Do Cockatiels Have A Good Sense Of Smell? (Answered!)

I was playing with my cockatiels with my son the other day when he started trying to test out their sense of smell.

He would offer them different things with different aromas and see how they reacted.

It was an interesting methodology, I thought, as well as an interesting question—but I figured my son’s experiments would only take us so far.

So I decided to do some of my own research and find out.

Do cockatiels have a good sense of smell?

The simple answer is not really. Birds in general do not have great sense of smell, since it’s probably the least advantageous sensory apparatus for a creature that can fly. Most of their senses are more attuned to vision and sound. They do have some sense of smell, but it is not great.

There is a very old myth about birds that if you find a baby bird alone on the street, you should not touch it because the mother will smell you on it and reject the chick.

This is untrue, for the simple reason that a bird would not be sensitive enough to smell you on it.

In any case, let’s look at cockatiels in particular.


How good is a cockatiel’s sense of smell?

The simple answer is not very.

Though there is not much direct research into cockatiels specifically, we do know that their sensory receptors are there, but they are quite limited.

Indeed, by comparison with most species, cockatiels do not have a particularly advanced sense of smell.

The same is true of birds as a whole, and there are many evolutionary reasons for this.

For one thing, almost all birds need to have brilliant eyesight.

Birds of prey certainly have the best vision, coining terms like ‘eagle eye’, as they need to be able to identify prey from very high up.

Cockatiels do not need eyesight as good as this, but they still need to be very keenly visually aware.

This means that they’ve had less room for selective adaptations regarding hearing over the millions of years.

Being up in the air moving at high-speed means air is going to be constantly flowing away from you.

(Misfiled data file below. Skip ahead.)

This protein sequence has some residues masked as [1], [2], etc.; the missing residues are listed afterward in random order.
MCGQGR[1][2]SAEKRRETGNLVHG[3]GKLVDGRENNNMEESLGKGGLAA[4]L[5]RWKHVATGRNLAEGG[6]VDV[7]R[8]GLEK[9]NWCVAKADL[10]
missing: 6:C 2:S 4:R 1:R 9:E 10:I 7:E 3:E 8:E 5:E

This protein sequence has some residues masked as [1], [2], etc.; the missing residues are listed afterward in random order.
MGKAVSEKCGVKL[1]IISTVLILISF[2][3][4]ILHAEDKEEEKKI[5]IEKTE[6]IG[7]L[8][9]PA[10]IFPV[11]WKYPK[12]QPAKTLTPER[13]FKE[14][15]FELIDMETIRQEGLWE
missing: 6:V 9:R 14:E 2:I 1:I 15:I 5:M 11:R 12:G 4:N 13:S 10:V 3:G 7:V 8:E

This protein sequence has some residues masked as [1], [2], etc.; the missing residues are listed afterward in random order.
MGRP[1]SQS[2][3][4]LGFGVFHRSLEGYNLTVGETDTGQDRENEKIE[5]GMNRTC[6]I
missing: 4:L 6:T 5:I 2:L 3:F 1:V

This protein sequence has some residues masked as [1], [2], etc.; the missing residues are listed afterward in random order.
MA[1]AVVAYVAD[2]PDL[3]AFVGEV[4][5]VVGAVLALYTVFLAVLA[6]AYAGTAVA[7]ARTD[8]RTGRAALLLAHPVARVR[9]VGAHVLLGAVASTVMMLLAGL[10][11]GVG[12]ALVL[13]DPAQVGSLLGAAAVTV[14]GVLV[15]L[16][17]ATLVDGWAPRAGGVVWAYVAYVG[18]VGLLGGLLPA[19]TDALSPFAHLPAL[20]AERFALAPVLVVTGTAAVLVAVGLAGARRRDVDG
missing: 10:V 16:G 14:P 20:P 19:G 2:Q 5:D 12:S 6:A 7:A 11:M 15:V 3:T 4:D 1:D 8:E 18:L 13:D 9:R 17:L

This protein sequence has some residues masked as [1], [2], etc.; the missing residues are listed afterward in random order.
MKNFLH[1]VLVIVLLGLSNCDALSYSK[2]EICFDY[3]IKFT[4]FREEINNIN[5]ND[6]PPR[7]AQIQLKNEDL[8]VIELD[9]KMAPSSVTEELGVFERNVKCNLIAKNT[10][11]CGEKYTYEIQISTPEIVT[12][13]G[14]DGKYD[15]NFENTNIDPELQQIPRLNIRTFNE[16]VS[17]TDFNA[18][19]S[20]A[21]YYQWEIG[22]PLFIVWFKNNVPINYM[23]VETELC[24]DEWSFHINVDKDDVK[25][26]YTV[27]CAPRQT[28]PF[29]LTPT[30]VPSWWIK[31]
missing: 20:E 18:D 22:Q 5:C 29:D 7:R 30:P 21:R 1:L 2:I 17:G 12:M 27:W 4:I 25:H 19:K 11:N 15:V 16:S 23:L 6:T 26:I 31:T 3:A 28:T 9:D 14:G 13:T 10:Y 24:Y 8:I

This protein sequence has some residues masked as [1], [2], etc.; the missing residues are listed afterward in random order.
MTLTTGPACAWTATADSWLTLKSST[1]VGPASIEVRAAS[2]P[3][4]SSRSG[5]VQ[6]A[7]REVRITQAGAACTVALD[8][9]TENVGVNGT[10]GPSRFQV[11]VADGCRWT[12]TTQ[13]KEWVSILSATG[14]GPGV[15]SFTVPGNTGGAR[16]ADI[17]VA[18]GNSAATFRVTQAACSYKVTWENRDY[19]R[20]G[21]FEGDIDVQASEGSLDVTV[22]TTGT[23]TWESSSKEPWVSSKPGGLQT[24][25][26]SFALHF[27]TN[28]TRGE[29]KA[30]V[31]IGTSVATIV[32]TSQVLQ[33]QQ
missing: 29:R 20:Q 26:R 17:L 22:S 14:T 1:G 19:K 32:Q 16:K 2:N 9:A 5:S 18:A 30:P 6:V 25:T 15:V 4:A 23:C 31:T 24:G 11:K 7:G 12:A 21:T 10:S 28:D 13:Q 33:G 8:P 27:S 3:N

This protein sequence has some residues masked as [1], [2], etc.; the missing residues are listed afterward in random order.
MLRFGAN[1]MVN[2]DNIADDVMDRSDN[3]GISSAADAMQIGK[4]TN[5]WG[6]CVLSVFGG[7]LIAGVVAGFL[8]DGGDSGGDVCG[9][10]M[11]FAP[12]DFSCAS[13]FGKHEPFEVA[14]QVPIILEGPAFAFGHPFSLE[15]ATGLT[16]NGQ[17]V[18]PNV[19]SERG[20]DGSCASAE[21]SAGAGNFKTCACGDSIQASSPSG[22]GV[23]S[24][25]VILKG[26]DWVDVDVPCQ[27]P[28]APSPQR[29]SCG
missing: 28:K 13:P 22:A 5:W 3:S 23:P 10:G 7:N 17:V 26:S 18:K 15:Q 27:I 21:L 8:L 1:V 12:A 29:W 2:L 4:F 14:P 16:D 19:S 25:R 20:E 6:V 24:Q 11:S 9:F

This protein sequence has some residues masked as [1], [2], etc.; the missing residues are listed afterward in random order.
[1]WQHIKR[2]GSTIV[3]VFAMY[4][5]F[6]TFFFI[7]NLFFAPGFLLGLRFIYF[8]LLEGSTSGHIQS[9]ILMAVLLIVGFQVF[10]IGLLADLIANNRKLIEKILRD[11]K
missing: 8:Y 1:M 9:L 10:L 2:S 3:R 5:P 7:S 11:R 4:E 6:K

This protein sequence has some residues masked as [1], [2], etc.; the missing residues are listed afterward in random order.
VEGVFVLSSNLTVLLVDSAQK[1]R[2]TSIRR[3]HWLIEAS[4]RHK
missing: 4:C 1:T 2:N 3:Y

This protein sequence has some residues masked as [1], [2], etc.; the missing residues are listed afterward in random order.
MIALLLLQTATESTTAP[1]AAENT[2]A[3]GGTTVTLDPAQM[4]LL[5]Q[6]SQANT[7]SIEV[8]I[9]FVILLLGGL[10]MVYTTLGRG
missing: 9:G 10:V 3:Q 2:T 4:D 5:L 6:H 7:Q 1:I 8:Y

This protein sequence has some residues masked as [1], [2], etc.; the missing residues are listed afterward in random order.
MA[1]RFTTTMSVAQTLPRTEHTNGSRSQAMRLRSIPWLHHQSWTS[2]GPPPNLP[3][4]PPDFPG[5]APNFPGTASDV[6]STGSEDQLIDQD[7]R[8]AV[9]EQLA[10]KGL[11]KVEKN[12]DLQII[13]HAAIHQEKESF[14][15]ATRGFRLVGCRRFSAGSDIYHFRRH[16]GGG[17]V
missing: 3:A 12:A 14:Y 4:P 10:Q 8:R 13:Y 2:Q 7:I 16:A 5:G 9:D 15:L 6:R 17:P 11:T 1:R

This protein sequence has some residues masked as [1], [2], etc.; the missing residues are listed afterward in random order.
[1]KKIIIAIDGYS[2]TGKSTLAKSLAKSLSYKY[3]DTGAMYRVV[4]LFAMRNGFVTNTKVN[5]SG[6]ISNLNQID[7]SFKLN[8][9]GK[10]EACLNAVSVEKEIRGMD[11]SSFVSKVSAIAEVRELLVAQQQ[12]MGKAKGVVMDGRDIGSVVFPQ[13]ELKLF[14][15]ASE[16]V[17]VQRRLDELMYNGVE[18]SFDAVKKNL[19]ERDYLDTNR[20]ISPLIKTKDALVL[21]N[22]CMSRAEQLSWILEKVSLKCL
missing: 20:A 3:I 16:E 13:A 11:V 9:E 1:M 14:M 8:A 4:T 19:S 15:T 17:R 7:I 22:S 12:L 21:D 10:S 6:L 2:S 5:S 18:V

Being able to pick up on smells in this movement, even if you did have a very sensitive nose, would be extremely difficult.

So, cockatiels have scent receptors, but they do not serve a great deal of use.

They’re just an extra level to their picture of the world, like ours is.

Do they actually have a nose, then?


Do cockatiels have a nose?

Yes, cockatiels do have noses—although not in the same way we do.

It’s just a couple of slits on the front of their face, allowing for the entry of scent molecules.

They do not have nostrils, but instead these small slits are called nares.

Their noses are not jutting out from their faces, like ours are.

This is primarily an issue of aerodynamism.

Just like with their ears, if cockatiels had a long nose sticking out of their face, it would massively increase drag when they flew.

So, their noses are just small slits that allow air to pass through and for some scent molecules to enter.

They don’t breathe through their mouths, purely through their nares—so the main function of their own smell sensory apparatus isn’t even smelling odors.

In any case, yes, they do have noses, they just aren’t all that noticeable.


Can cockatiels smell food?

Yes, cockatiels can smell food—as far as we know.

Again, there is an unfortunate paucity of research and experiments on this subject, so it’s difficult to say with any certainty.

However, you can see for yourself that they will perk up in the presence of odorous food, even if they don’t see it.

This is hard to measure or define, but they clearly are sensitive on some level.

That said, they used other means primarily to identify food.

They will look at it, and use their beak to feel it.

This will give them the information they need to identify it.

What about their owners?

We all know dogs know each other by smell, so how do cockatiels know us?


Can cockatiels smell their owners?

The simple answer, again, is that we don’t really know.

What evidence we have would suggest they don’t identify us by our smell.

That isn’t to say they don’t know us—they just do so via sight and touch, rather than via smell.

The simple fact is that cockatiels would not be sensitive, particularly, to any kind of odor we might give off.

They know and love us via sight, but they likely couldn’t make sense of us via smell.

So, while it was once thought that cockatiels had no sense of smell whatsoever, we know now that they do.

It just isn’t particularly sensitive or advanced.

This isn’t a defect or a shortcoming, though—birds would not be so wildly successful across the whole planet if they needed a better sense of smell.

There’s just not much advantage for a bird in having a great sense of smell.

They spend most of their time flying through the air, where the air moves too fast for them to smell it.

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